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Managing Corporate Conspiracy Theories

We seem to have entered a strange era of conspiracy theories. Virulent rumors rule! Theories range from 5G cell phone towers causing COVID-19, to Bill Gates plotting to use coronavirus vaccines to implant microchips. However, beyond causing strained necks as we constantly shake our heads in disbelief, there are corporate implications too as I mention later. But first, it’s important to understand that the issue of conspiracy theories in general is not quite what it seems on the surface. In that respect, it’s a bit like President Andrew Jackson’s 1400 lb. cheese wheel.

You heard right, Andrew Jackson, seventh President of the United States and more recently in the news for his racist legacy was given a gift of a very big block of cheese in 1835. It was an ode to democracy, and a gift from the people, to the man of the people. It was the idea of Colonel Thomas S. Meacham, a dairy farmer, to create it by using milk from all the dairies from Oswego County, New York. Before you say ‘Wait! As gift ideas go, that one stinks’, I should mention that cheesy gifts have been a thing with American presidents and politicians from the time of Thomas Jefferson.

However, even among similar fragrant favors, this was the biggest by far. And, within two years it became apparent that a cheese block that was four feet in diameter and two feet thick was not just a touching-but-impractical gift, but also a problem of mammoth proportions. Think about it. Where do you put it? Even after gifting away portions of the wheel Jackson still had, let’s see, 1375 lbs. left. A man of the people could hardly regift a gift of the people. So, Jackson did what any self-respecting politician would do. He put the people’s gesture on display. It was thus placed in the hallway of the White House. Unfortunately, that made matters worse. Imagine the Washington DC of 1835. It was hot, humid, sticky and of course perfectly uncomfortable in the summer, but without the redeeming services of air conditioning. Soon, residents who lived several blocks away started to get constant pungent reminders of the largesse of the dairy farmers from New York.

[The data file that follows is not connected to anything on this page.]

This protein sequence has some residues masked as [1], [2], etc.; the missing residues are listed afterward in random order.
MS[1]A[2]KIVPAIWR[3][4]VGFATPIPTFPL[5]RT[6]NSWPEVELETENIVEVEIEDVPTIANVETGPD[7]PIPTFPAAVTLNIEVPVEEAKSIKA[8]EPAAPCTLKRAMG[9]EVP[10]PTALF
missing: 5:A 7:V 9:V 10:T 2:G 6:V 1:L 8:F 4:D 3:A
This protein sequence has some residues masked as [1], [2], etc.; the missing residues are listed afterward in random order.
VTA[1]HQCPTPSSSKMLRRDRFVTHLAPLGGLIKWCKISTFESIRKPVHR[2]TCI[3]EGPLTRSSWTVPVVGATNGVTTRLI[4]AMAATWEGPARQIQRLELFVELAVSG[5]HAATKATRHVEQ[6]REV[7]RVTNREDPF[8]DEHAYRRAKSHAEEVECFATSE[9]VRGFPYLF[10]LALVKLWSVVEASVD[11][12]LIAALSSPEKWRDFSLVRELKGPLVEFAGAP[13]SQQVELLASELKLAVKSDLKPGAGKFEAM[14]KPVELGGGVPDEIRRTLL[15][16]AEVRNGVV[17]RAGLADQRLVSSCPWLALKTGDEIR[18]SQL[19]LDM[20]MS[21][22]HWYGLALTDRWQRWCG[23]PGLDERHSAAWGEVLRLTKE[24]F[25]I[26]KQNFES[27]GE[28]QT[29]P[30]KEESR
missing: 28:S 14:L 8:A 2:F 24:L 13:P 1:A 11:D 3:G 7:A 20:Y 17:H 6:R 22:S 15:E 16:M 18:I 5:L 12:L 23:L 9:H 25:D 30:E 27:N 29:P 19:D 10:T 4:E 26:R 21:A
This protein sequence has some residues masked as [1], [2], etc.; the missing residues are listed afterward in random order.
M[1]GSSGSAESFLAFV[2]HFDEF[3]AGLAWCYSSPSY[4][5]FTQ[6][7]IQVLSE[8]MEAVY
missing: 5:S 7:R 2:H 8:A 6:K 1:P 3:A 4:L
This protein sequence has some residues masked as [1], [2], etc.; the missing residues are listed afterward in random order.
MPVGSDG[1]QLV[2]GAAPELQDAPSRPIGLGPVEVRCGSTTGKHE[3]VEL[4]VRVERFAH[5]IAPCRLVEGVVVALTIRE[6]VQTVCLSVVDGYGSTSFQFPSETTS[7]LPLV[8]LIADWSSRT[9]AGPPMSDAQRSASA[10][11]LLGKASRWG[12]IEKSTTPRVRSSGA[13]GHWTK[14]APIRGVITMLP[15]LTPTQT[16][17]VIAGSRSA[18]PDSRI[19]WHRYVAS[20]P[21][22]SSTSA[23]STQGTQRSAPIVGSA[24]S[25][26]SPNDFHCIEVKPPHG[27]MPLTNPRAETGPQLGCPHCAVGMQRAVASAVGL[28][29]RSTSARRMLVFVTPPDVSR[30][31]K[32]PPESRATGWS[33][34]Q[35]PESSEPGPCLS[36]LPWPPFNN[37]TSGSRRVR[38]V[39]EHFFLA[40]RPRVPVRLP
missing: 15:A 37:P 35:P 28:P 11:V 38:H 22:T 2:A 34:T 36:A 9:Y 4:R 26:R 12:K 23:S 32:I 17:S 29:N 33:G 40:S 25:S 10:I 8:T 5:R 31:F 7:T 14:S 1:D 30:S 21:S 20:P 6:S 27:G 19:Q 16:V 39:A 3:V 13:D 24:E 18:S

With his second term ending in 1837, in an attempt to end the nightmare, he came up with the idea of throwing a party. Ten thousand people showed up. And despite a few weak-willed individuals losing consciousness over the odor, the party was actually a grand success. Finally! The score read, Jackson 1: Cheese 0.

Or did it? When his successor Martin Van Buren moved into the White House, the whole place reeked of cheese. White-washing the house, airing the carpets and changing the drapes helped a bit, but the overpowering legacy of the previous resident remained for some time. And, in the best tradition of horror movie endings, Van Buren soon discovered that Col. Meacham, had also gifted a smaller 700lb wheel of cheese to Jackson, which the decorated general decided to abandon on the battlefield for the next leader to deal with.

Sometimes, things are just not what they seem to be. There are rumors that Col. Meacham was not supportive of Jackson’s politics. Is it possible that this was more than just a grateful gesture from him to the President?

Corporate conspiracy theories